Mainstream media, books, and talk shows began taking notice of the wave of codependency-related information. As with every serious and confounding reality, Saturday Night Live even used comedic irony to draw attention to what so many households were experiencing: family dysfunction. However, the comedic irony combined with published articles diminished the importance, relevance, and need for the movement, causing it to lose momentum and power.

But during these past decades, The Bridge to Recovery always retained momentum in our mission. The response to our trauma is pain, which, when left unresolved, creates negative thinking, behavior, and feelings. We have continued to help thousands of individuals and tens of thousands of families experience healing, hope, and resulting happiness.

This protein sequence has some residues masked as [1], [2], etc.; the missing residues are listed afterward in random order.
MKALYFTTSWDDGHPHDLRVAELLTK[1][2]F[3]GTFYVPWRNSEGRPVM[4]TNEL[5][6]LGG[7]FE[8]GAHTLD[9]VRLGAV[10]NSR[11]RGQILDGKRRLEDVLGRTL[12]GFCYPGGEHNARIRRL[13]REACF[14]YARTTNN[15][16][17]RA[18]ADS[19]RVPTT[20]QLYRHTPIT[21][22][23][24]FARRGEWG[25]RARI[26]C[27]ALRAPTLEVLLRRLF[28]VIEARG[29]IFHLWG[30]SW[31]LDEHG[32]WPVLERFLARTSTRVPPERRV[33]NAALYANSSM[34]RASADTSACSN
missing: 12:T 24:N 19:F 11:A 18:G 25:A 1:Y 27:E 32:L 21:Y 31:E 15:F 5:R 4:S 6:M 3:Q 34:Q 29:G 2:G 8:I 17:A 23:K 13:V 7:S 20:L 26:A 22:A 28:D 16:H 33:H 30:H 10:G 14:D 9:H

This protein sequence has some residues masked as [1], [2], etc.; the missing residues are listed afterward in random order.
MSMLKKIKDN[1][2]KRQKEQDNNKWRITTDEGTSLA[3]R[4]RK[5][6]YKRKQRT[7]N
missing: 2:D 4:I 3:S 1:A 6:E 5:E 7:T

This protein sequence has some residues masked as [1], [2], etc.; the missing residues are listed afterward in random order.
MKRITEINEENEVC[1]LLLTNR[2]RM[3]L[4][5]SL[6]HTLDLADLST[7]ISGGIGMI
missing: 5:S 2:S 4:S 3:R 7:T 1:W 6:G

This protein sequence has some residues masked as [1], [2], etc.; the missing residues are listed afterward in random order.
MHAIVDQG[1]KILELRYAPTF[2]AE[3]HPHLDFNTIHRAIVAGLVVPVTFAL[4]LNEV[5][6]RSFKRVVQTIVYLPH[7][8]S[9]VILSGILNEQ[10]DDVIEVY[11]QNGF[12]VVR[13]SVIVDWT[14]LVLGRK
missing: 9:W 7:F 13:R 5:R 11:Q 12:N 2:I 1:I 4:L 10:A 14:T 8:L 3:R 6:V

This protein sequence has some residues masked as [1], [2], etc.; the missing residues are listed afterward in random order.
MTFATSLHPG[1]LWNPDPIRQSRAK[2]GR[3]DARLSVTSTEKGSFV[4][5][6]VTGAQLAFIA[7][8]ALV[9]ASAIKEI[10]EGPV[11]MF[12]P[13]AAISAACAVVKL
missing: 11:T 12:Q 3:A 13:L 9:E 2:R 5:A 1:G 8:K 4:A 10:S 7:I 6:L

Language Matters. Language Changes.

As negative stigma became more attached to the word "codependency," the less likely people wanted to be associated with it.

"Don't call me a Codependent"

Grievous misunderstandings about the term 'codependency' caused it to be mocked and disappear from visibility. The critical importance of its role in individual and family dysfunction, however, did not get lost.

Society began associating being codependent with being weak, frail, and damaged. It was mainly associated with women, and even the mental health industry went away from using the term.  

But only as a technicality.

The mental health and addictions industries were actually growing stronger in their belief that unresolved childhood trauma was an acute cause of things like chronic relapse, anxiety & depression, love, sex & intimacy issues, and much more. What the industry defined as trauma was the same as what we had defined codependency all those decades ago.

Two different words: Trauma & Codependency

Same causation (negative childhood experience) + Same Response (Pain) = Same Outcome (negative thinking, behaving, & feeling) Trauma.